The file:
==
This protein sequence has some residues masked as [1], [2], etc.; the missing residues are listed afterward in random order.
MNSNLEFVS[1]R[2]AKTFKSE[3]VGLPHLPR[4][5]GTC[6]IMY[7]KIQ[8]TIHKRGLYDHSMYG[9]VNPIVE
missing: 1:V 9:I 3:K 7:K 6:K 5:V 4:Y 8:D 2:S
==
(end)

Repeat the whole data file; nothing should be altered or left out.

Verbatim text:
This protein sequence has some residues masked as [1], [2], etc.; the missing residues are listed afterward in random order.
MNSNLEFVS[1]R[2]AKTFKSE[3]VGLPHLPR[4][5]GTC[6]IMY[7]KIQ[8]TIHKRGLYDHSMYG[9]VNPIVE
missing: 1:V 9:I 3:K 7:K 6:K 5:V 4:Y 8:D 2:S